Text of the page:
Harford Tech's Class of 2015 urged to persevere past challenges

As the 37th class to walk out of the doors of Harford Technical High School, the members of the Class of 2015 had some big shoes to fill, as well as some big dreams of their own.

They also had plenty of help going forward, Principal Charles Hagan reminded the graduates Friday. He pointed out their teachers, parents and grandparents learned to persevere and move past tough times.


In a burst of audience participation, Hagan asked those attending the commencement ceremony to raise their hands if they ever struggled for a good grade in school (many of them) or ever had a job they did not like (almost everyone).

"Your parents have learned something you are going to learn," he told the students seated before him on the school's stage, explaining that good things can come from failure. "Getting hired in Harford County [Public Schools] came from a failure."

Hagan said he was lucky to grow up in a blue-collar neighborhood, where "I saw people get up every day, I saw people work hard every day."

Harford County Councilman Pat Vincenti told the graduates his story of graduating from Havre de Grace High School in 1972, starting to work at the Bel Air Bakery three days later, marrying his wife and starting a family shortly after and also launching the decoy-carving business that has become his life's work.

"The past 43 years have gone by like the blink of an eye," Vincenti said, adding he and his wife have clearly been successful and blessed. "One of our regrets is that we did not make time to further pursue our education in a traditional manner."

As Vincenti reminded the students, not all of them are aspiring engineers, doctors or lawyers.

"Whatever career you choose, find something you love and pursue it," he said, mentioning the historical significance of the art of decoy-carving.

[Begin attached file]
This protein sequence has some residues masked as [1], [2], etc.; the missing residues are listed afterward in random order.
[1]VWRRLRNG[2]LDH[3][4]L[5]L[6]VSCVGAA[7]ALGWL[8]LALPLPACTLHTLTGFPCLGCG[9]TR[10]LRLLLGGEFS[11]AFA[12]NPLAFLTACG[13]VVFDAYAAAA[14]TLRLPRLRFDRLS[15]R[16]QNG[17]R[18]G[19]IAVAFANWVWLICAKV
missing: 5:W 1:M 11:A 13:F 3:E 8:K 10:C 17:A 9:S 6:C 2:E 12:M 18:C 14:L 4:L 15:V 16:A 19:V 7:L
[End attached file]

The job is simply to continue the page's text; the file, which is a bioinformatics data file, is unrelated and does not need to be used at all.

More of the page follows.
Hunter Lidke is, however, one of those aspiring engineers in the graduating class. The Abingdon resident is going to study mechanical engineering at Pennsylvania's Geneva College and said he dreams of designing "a car that is safe and fuel-efficient, unlike most [vehicles that are] hybrids."

He said the automotive repair program at Harford Tech helped him pursue that vision.

"I think it helped prepare me reasonably well," Hunter said, adding he is "excited" to be graduating.

Mary Kate Kuegler, of Bel Air, said she was vice-president of Future Farmers of America and plans to study early childhood education at Harford Community College.

"I am excited but I am nervous because now I am an actual adult, because now my whole life starts," she said of graduation. "FFA was my entire life and will still be, if I make state office."

Rhonda Mahaley, of Joppatowne, and Kara Hayward, of Joppa, are also headed to the community college across the street from Harford Tech. Rhonda said she wants to study forensic science, having done Harford Tech's forensic science program, while Kara is interested in nursing.

Both were excited about their last day at the school.


"I am going to miss my teachers," Kara said, mentioning Dylan Steiner. Rhonda recalled Jason Mills, her forensic teacher.

Jordan Harper, class president, gave a host of advice to his classmates during his speech to his classmates, their families and guests.

The theme was that they should persevere and not let negative people drag them down.

"Commit to doing the best you can do and you will attract success," Jordan said, adding that they should strive not to disappoint their parents and remember their parents' dreams for them.

"To make it to the top of the game, it takes patience," he said.

Anna-Lisa Hillenburg, class valedictorian, said the graduates made it through difficult tests and other challenges during their high school career.

"I learned from you that other people are always so much more multifaceted than you think they are," she said.